Bill triggering Seanad abolition poll expected within weeks
Fianna Fáil the only major party supporting retention of 60-member upper house
Harry McGee Political Correspondent
The Bill that will trigger the referendum to abolish Seanad Éireann will come before Cabinet in the next few weeks, the Government spokesman has said.
Taoiseach Enda Kenny brought a memo to Government last week and a discussion was held. The spokesman said tonight that the Taoiseach would be bringing the legislation to Cabinet shortly.
It was confirmed that the electorate will be asked for to vote Yes or No to the proposition of abolishing the second chamber when polling takes place in the early autumn. There will be no alternative proposals considered, a scenario which rules out a choice being offered on a reformed Seanad.
The spokesman said last night that while the modalities have yet to be worked out, the Government would put forward its reasons for the abolition of the second House and its complement of 60 senators.
“[The Government] wants an efficient and active democracy that gets business done in a timely manner. It wants a democracy that can approach legislation in a timely manner. When the arrangement is put in place all of that will be made clear, how the democratic institutions will work without the Seanad,” said the spokesman.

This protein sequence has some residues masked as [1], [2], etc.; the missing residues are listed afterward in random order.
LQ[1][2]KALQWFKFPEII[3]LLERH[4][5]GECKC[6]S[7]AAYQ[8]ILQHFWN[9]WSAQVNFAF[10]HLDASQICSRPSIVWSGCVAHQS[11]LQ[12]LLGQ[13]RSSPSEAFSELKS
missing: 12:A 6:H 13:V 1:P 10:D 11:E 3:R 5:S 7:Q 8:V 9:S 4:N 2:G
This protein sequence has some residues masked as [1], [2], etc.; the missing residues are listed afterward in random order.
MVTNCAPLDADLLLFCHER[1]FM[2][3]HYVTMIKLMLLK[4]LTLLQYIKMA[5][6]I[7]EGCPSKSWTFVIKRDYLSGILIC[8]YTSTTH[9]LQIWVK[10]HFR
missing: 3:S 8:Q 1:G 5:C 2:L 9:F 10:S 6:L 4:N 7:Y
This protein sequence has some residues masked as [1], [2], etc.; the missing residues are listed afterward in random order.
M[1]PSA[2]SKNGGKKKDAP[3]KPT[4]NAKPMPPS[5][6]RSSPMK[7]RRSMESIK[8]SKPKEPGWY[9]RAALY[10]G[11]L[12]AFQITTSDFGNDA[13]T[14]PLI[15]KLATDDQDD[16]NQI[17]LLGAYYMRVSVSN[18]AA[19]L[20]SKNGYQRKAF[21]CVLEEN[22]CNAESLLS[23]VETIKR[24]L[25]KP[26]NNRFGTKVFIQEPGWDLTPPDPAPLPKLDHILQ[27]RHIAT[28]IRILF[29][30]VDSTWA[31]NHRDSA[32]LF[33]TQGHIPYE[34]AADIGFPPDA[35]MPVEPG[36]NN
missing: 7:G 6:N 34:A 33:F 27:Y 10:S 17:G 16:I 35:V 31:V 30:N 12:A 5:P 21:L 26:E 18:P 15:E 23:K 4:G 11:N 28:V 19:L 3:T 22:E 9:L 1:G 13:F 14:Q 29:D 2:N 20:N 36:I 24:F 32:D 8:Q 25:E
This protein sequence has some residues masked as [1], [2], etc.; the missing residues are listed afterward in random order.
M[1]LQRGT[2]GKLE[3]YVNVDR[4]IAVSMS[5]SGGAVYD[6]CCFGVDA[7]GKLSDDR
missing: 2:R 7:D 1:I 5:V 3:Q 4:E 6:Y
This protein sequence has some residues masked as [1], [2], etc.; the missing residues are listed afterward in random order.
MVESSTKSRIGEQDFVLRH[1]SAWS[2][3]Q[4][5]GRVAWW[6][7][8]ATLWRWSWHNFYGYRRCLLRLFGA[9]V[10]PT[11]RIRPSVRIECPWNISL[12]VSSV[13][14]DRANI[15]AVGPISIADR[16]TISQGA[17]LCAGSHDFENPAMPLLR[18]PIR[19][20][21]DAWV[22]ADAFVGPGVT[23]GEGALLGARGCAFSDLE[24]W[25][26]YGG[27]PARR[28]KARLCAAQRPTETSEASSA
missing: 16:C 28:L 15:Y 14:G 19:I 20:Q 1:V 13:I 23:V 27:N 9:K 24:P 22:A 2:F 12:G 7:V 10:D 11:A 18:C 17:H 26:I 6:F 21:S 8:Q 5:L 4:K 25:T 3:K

The abolition of the Seanad, whose members are not directly elected by the public, formed part of the Programme for Government.
While Sinn Féin has indicated it supports the abolition of the Seanad, Fianna Fáil has recently announced it will oppose the move and will instead campaign for reform. Fianna Fail today contended the Government was unprepared for an autumn referendum.
A response to a parliamentary question submitted by party leader Micheál Martin disclosed that €2million has been allocated to the budget of the Department of the Taoiseach for the establishment of a Referendum Commission this year.
However, figures from last year’s children’s referendum show that some €14 million was spent in total for polling station staff, count centre staff, postal costs, the referendum commission and OPW costs.
Fianna Fáil said the allocation of only €2 million suggested very little thought had gone into the planning of the referendum to abolish the Seanad.